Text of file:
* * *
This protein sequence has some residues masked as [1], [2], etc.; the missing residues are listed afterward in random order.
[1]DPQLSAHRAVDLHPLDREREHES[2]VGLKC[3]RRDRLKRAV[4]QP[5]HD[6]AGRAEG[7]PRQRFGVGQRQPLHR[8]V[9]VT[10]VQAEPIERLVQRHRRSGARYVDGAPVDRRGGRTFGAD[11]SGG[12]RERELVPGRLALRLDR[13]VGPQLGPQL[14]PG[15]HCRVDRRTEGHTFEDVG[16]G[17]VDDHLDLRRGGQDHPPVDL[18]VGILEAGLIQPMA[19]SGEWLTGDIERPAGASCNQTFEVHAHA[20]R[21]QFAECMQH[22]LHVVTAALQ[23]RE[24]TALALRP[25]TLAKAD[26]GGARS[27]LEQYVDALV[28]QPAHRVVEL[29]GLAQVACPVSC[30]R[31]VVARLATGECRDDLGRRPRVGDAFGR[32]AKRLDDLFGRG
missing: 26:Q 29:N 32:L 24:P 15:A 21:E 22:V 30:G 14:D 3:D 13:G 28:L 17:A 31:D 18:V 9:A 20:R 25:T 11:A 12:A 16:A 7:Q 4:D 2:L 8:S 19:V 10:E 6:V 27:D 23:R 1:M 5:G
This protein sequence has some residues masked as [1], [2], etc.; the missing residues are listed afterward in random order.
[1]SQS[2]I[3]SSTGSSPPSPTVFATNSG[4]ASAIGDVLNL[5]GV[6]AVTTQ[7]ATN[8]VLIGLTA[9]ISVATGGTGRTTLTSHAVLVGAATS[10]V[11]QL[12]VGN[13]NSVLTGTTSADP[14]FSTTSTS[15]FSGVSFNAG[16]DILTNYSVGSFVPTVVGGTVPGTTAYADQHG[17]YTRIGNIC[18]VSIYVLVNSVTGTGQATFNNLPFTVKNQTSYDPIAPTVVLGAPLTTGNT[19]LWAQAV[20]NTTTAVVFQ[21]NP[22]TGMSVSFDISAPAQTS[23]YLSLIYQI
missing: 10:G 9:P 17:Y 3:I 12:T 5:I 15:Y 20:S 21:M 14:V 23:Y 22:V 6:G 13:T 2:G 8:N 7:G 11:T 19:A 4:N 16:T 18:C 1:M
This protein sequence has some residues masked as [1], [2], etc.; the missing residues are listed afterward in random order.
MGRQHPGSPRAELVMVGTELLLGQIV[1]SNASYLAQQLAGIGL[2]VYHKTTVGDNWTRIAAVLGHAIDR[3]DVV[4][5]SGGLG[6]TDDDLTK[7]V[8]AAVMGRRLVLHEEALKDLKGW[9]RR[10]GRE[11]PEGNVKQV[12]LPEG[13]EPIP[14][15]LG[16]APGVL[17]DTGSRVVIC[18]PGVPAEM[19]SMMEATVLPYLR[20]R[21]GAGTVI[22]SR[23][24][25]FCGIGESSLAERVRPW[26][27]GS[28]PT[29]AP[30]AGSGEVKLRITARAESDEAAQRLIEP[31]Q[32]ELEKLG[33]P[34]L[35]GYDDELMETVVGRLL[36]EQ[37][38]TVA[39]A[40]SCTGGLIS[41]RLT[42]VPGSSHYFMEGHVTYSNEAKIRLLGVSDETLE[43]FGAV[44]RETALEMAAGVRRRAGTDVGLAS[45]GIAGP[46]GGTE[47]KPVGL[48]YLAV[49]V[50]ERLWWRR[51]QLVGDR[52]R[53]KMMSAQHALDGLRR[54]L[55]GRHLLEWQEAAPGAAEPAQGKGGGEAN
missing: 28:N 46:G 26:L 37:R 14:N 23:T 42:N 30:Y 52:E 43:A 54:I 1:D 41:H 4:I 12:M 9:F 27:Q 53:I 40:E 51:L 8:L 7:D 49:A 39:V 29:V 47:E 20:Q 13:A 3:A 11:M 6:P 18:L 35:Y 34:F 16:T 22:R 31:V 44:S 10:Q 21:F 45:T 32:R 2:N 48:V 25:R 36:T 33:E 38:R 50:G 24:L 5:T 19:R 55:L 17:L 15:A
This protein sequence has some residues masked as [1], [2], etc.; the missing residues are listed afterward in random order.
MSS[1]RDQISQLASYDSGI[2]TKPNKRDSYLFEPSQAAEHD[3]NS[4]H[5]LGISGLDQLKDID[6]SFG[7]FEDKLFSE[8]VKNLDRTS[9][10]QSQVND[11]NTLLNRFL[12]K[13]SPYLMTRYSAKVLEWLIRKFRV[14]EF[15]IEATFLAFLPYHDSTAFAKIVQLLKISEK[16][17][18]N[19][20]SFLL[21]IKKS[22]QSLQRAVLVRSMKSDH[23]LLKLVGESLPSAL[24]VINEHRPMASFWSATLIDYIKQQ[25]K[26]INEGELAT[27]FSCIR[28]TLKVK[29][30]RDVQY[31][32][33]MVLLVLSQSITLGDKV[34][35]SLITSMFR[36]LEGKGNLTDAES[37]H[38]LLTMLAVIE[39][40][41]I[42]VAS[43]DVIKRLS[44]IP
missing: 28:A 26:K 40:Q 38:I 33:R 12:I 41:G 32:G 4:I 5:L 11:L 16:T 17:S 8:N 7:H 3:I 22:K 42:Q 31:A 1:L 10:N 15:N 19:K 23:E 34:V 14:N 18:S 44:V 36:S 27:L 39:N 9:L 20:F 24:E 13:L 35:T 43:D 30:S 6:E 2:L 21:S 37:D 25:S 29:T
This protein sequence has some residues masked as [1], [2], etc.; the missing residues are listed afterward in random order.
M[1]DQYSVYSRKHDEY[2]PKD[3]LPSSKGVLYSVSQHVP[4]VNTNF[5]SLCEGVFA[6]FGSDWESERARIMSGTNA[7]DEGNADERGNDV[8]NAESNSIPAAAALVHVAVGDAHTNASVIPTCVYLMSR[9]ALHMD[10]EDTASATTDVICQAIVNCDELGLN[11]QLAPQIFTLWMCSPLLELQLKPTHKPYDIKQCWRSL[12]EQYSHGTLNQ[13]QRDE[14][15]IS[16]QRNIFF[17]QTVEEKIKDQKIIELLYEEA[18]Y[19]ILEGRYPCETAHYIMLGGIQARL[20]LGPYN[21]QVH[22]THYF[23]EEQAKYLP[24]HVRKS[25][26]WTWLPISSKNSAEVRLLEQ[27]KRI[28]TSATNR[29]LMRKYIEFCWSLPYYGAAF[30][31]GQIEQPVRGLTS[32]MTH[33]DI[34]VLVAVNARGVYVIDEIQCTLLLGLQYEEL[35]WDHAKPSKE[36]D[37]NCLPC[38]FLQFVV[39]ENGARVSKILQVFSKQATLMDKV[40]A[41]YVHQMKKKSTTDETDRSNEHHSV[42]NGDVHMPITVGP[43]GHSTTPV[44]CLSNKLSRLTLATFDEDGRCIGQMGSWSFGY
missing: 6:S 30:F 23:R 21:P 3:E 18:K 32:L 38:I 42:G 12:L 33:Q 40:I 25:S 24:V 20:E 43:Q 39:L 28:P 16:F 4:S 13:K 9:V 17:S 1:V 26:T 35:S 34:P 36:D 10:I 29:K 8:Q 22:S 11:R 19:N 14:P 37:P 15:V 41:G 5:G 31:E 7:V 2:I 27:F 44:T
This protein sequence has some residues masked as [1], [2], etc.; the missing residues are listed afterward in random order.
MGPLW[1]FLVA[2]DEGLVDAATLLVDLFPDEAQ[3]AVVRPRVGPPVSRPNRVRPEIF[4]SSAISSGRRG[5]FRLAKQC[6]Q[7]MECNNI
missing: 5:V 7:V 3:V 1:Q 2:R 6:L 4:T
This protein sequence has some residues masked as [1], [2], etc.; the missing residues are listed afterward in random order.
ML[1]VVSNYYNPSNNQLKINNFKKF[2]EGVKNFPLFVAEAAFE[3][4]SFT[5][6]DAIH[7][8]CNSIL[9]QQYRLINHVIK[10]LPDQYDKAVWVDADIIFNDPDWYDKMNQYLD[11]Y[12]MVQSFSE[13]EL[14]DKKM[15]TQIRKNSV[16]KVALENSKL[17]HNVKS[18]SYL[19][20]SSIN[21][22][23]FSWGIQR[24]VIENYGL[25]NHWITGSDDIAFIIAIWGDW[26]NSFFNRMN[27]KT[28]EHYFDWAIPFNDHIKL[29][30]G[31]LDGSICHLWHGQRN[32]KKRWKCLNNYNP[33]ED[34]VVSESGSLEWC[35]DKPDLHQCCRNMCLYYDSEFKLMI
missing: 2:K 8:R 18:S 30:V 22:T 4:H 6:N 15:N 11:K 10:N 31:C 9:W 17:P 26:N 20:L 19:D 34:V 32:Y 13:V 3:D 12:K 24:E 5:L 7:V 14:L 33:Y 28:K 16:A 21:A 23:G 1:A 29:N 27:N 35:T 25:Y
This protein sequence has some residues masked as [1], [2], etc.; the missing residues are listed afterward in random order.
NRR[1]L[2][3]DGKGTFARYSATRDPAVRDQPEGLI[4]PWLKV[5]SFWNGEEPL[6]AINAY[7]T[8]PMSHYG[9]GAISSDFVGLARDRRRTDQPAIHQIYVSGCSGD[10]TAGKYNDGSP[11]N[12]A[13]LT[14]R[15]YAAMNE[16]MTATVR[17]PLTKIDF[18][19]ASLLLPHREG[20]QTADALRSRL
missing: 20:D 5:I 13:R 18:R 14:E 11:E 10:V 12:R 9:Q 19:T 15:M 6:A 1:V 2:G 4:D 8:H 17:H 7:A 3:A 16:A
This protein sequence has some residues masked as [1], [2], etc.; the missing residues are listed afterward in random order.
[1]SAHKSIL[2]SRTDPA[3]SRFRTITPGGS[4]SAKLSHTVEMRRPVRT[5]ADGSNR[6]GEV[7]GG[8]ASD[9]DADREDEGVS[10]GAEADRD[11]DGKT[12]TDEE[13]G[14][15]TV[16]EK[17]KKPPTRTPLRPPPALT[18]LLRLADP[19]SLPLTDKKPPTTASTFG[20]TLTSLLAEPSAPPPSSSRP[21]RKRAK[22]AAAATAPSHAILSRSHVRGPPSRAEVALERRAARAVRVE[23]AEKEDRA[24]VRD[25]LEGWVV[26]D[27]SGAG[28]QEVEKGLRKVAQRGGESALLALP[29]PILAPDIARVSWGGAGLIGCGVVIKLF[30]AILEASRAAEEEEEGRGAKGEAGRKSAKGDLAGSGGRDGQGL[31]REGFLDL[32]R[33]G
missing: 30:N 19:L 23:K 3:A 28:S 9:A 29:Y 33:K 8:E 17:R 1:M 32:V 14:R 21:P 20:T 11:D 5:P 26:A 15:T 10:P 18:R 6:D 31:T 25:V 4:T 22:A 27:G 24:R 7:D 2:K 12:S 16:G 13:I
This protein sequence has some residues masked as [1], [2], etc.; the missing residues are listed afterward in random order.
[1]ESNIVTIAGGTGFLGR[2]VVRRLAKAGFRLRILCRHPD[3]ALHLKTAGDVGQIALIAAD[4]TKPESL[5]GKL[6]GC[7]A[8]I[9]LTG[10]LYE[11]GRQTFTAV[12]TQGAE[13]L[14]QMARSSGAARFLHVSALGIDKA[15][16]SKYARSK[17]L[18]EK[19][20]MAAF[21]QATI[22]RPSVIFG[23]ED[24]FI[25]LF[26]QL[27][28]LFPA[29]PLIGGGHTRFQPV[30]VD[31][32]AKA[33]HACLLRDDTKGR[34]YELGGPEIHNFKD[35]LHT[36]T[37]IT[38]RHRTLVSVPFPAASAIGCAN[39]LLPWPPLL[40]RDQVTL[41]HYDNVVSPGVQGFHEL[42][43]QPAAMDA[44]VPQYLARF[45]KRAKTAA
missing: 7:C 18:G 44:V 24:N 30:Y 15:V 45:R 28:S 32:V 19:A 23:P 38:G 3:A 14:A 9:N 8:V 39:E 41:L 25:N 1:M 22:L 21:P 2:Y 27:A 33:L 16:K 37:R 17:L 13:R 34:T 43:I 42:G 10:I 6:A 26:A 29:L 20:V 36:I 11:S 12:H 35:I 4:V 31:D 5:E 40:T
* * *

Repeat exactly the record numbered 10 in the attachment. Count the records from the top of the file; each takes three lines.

This protein sequence has some residues masked as [1], [2], etc.; the missing residues are listed afterward in random order.
[1]ESNIVTIAGGTGFLGR[2]VVRRLAKAGFRLRILCRHPD[3]ALHLKTAGDVGQIALIAAD[4]TKPESL[5]GKL[6]GC[7]A[8]I[9]LTG[10]LYE[11]GRQTFTAV[12]TQGAE[13]L[14]QMARSSGAARFLHVSALGIDKA[15][16]SKYARSK[17]L[18]EK[19][20]MAAF[21]QATI[22]RPSVIFG[23]ED[24]FI[25]LF[26]QL[27][28]LFPA[29]PLIGGGHTRFQPV[30]VD[31][32]AKA[33]HACLLRDDTKGR[34]YELGGPEIHNFKD[35]LHT[36]T[37]IT[38]RHRTLVSVPFPAASAIGCAN[39]LLPWPPLL[40]RDQVTL[41]HYDNVVSPGVQGFHEL[42][43]QPAAMDA[44]VPQYLARF[45]KRAKTAA
missing: 7:C 18:G 44:V 24:N 30:Y 15:V 45:R 28:S 32:V 19:A 23:P 38:G 3:A 14:A 9:N 8:V 39:E 41:L 25:N 1:M 22:L 21:P 2:Y 27:A 33:L 16:K 37:R 17:L 13:R 34:T 43:I 42:G 10:I 6:A 26:A 29:L 20:V 36:I 11:S 12:H 35:I 4:V 31:D 5:E 40:T